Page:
Gold prices have surged this month, passing $1,400 an ounce for the first time since 2013.
Gold is headed for its best week in three years with it set to close near $1,400 per ounce.
Sentiments in markets are bullish and it’s quite simple to state the reasons for the same.
Everything from dovish central banks, technical indicators, negative-yielding bonds and fears of a military strike between the US and Iran are all working in favour of higher bullion prices.
The best performing metal over the past 15 days was gold, up 4.26 per cent. Initially, gold traders and analysts were quite neutral on their price outlook for gold. They thought gold will remain more or less stabilised until it hit a five-year high this week and broke above $1,400 per ounce. Bullion got a huge boost after the Federal Reserve kept interested rates unchanged on Wednesday and signaled a readiness to cut rates due to increased economic uncertainties.
Another reason why gold is back in the limelight is because the investors are seeking havens amid slowing global growth due to the fallout from the U.S.-China trade dispute. Furthermore, central banks are globally adopting a more dovish tone.
Last week on Wednesday, the Fed left its key rate unchanged and it dropped a reference to being “patient” on borrowing costs and forecast a larger miss of their 2% inflation target this year. The greenback weakened to erase its 2019 gains while the yellow metal strengthened.
In the past week alone the price shot up almost 10 per cent, to $US1408.80 an ounce, with the depreciation of the Australian dollar pushing the price in local currency terms to record levels above $2000 an ounce.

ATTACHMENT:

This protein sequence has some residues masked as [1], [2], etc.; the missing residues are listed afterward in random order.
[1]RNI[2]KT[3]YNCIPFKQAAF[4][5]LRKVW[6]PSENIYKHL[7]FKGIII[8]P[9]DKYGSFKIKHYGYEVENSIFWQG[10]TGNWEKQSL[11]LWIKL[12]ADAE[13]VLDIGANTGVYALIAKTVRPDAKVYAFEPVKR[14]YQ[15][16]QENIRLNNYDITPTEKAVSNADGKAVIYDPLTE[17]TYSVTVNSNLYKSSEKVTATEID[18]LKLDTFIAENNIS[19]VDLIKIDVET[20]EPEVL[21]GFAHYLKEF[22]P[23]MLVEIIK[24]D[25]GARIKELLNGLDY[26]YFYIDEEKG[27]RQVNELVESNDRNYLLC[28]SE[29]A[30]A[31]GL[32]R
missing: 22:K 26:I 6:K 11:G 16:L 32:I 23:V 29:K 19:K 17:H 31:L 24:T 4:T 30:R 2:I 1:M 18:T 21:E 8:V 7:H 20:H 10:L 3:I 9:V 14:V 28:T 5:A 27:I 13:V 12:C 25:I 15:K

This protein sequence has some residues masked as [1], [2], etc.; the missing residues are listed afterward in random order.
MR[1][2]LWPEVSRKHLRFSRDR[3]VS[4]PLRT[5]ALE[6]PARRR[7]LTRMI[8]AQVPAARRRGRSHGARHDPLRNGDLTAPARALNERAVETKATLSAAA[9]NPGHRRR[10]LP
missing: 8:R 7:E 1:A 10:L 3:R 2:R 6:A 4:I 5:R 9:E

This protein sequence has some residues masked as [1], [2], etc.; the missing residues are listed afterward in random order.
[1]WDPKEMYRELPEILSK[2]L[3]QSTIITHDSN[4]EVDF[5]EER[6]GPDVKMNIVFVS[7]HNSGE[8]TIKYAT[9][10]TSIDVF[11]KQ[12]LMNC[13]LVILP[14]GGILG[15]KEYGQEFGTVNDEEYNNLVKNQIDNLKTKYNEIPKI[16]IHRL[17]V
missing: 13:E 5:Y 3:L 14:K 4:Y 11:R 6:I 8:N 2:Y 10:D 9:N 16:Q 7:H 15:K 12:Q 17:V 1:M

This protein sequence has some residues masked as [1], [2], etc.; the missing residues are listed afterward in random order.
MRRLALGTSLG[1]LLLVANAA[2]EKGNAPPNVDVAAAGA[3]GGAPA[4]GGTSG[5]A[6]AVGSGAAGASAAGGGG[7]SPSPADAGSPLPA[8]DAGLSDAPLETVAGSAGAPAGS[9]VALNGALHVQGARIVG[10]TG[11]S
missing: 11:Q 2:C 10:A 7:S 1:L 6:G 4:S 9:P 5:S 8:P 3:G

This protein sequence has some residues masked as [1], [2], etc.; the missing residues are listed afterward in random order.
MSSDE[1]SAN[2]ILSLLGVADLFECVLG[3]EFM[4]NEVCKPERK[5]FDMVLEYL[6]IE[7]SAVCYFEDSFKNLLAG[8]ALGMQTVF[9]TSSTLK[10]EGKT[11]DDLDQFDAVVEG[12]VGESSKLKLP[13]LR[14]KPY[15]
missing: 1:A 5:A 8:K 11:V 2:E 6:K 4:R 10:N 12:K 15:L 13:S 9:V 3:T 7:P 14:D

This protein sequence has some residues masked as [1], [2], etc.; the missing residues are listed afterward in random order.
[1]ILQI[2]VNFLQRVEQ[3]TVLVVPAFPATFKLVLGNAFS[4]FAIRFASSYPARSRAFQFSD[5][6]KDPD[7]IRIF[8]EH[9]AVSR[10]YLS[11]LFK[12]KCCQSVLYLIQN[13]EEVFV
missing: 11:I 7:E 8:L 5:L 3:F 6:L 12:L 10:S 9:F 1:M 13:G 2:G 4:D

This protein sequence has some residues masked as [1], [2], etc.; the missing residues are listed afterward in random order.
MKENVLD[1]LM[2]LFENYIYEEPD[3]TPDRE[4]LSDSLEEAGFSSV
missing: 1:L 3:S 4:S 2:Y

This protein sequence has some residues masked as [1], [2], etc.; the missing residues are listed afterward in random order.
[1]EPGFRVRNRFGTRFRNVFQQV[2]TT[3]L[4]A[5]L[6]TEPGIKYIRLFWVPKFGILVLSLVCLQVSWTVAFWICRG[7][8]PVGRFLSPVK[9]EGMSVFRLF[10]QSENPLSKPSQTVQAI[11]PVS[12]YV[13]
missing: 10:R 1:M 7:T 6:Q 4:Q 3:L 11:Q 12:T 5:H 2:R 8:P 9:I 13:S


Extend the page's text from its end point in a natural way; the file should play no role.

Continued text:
The movement in the past week points to one of the factors driving the price. The 9.8 per cent spike appears to have been a direct response to last week’s US Federal Reserve Board’s meeting, which signaled likely cuts to US official interest rates later this year.
Gold prices rallied to six-year highs last week and continued posting gains on Monday at $1,403 per ounce. In the move to reduce its dependence on the dollar, China has been piling up its reserves, which has added to the precious metal’s resurgence.
The People’s Bank of China has purchased more than 70 tons of gold since December, according to the World Gold Council (WGC). Before that, the Chinese central bank had not reported an increase in gold reserves for more than two years, and the official figures remained unchanged from October 2016 to November 2018.
In fact, it’s not just China. Central banks generally have been diversifying their reserves away from US Treasuries. According to the World Gold Council they bought 145.5 tonnes of gold in the first quarter of this year, the most since 2013
Central banks continue to show their love for gold. Kazakhstan raised its gold holdings to 11.93 million ounces in May, up from 11.79 million ounces in April. Russia’s climbed from 70.2 million ounces to 70.42 in May. Turkey was also up to 16.03 million ounces in May from 15.99 in April. Additionally, Turkey saw it’s gold reserves rise $167 million this week from the previous week to now total $21.7 million worth of reserves, according to central bank data.
President Trump might be starting a currency “war,” in addition to the ongoing trade war. After the European Central Bank (ECB) announced it was prepared to cut interest rates further below zero, Trump published a series of tweets accusing the bank of unfair competition. Trump has spoken of reigning in the dollar, which would likely be positive for the price of gold, as the two have historically had an inverse relationship.
President Trump’s threat to put tariffs on Mexican imports led to the gold price jumping in June. By linking tariffs to non-trade issues, Trump has increased the range of issues that could be complicated with tariffs and hence raised the level of uncertainty. Although the threat of tariffs lasted for only a week, gold held on to its gains.
The world’s two largest economies US and China have been involved in a trade conflict since March 2018. In the latest escalation, the US increased tariffs to 25 per cent on $200 billion worth of Chinese goods. China, in response, introduced duties of 25 per cent on 5,000 US products worth $60 billion.
The US-China the trade dispute is ongoing and the US is holding trade talks with Japan and the EU this year. In addition, the UK still has to leave the EU, so economic uncertainty looks likely to remain high, giving investors several reasons to look to gold as a safe haven.